DAKAR (Thomson Reuters Foundation) – Democratic Republic of Congo’s Ebola outbreak is unlikely to be contained unless violence stops, said the World Health Organization, after attacks halted work for almost five days.
The world’s second biggest Ebola outbreak has killed more than 1,000 people in a part of eastern Congo plagued by militia violence. Distrust by local residents has further hampered the response, with health workers and centers repeatedly attacked.
In the past week a burial team was attacked in the town of Katwa and 50 militiamen stormed the city of Butembo, the epicenter of the outbreak, in addition to a number of other “serious security incidents” in Ebola hot spots, said WHO.
“Without commitment from all groups to cease these attacks, it is unlikely that this EVD (Ebola virus disease) outbreak can remain successfully contained in North Kivu and Ituri provinces,” the agency said in a statement.
High transmission rates in recent weeks raise the risk of a spread to other provinces and countries, a WHO spokesman added.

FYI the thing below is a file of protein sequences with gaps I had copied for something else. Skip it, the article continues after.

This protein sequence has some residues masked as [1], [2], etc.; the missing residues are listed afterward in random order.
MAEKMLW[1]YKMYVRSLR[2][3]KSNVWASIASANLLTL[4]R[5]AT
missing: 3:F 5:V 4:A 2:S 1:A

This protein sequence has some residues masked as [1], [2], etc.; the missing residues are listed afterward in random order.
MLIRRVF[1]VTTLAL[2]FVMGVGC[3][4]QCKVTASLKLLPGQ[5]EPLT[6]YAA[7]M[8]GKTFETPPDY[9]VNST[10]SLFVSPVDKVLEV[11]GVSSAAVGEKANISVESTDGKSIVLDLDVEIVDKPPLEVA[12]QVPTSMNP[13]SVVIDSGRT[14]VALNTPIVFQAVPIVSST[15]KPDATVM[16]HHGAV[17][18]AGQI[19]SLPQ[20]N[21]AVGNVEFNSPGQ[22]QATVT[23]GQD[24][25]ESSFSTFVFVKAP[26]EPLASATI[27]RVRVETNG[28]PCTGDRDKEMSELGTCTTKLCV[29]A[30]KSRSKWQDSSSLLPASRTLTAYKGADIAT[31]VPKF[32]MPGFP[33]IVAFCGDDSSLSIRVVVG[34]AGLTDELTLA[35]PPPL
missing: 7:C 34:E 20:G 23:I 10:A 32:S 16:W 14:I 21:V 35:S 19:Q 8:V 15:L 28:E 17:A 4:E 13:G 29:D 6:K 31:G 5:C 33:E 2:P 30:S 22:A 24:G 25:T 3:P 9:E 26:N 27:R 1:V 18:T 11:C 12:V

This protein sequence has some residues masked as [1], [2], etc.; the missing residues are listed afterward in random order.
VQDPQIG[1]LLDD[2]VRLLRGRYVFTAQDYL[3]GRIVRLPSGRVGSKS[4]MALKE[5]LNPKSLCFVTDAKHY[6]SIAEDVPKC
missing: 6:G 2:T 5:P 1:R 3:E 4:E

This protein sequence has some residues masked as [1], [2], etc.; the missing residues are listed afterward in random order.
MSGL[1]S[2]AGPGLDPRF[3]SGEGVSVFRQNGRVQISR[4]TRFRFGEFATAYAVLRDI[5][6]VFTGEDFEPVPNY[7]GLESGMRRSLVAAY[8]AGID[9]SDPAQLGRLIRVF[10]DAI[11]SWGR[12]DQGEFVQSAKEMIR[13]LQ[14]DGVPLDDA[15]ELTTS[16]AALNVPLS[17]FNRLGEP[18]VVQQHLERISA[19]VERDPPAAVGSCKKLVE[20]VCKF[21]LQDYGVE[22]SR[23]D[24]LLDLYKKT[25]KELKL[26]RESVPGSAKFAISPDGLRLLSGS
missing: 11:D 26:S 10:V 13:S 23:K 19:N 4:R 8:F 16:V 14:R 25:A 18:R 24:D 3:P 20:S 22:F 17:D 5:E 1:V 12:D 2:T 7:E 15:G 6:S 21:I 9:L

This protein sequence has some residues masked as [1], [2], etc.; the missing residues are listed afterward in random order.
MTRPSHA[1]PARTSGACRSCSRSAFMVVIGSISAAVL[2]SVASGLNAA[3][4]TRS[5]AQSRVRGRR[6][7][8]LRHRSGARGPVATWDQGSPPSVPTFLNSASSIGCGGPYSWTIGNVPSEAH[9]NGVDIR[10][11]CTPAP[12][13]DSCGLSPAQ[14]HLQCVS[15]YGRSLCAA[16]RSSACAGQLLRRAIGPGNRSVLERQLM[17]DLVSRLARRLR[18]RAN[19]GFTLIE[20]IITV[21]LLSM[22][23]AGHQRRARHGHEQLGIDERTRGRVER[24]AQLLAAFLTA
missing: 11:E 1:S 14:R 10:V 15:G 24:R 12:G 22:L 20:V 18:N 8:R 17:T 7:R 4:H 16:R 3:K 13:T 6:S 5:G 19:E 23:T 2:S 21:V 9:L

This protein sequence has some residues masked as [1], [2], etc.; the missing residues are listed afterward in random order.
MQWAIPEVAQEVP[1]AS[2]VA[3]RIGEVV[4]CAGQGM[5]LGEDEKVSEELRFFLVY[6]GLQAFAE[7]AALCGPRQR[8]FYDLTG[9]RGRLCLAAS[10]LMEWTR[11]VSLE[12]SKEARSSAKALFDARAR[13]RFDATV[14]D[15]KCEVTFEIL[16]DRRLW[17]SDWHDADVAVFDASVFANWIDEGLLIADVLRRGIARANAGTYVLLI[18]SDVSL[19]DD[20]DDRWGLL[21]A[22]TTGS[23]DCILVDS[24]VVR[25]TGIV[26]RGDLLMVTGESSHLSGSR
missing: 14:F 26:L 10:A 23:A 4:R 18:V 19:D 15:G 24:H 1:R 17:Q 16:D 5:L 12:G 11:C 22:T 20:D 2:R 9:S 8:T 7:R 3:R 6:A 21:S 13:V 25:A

Each time the response is suspended due to violence there is a spike in the number of cases, aid agencies said.
“This disruption in programming is the longest yet and our teams are concerned that this will lead to a surge in the number of cases,” said David Miliband, president of the International Rescue Committee (IRC), on Friday.
The increasingly volatile situation “is making progress against the disease impossible,” he said in a statement.
The outbreak has killed 1,074 people out of a total of 1,604 confirmed or probable cases, according to the health ministry.
The world’s worst epidemic of Ebola, a hemorrhagic fever, killed more than 11,300 people in West Africa from 2013 to 2016.
Better information sharing and security analysis would help, since agencies do not always know who is responsible for attacks or what areas are safe, said Whitney Elmer, Congo country director for international charity Mercy Corps.
“What’s not happening right now is a systematic way that the information is coming together. This would help us make decisions more quickly,” she told the Thomson Reuters Foundation.
WHO Director General Tedros Adhanom Ghebreyesus tweeted on Friday that he was “profoundly worried”.
“The tragedy is that we have the technical means to stop Ebola, but until all parties halt attacks on the response, it will be very difficult to end this outbreak,” he said.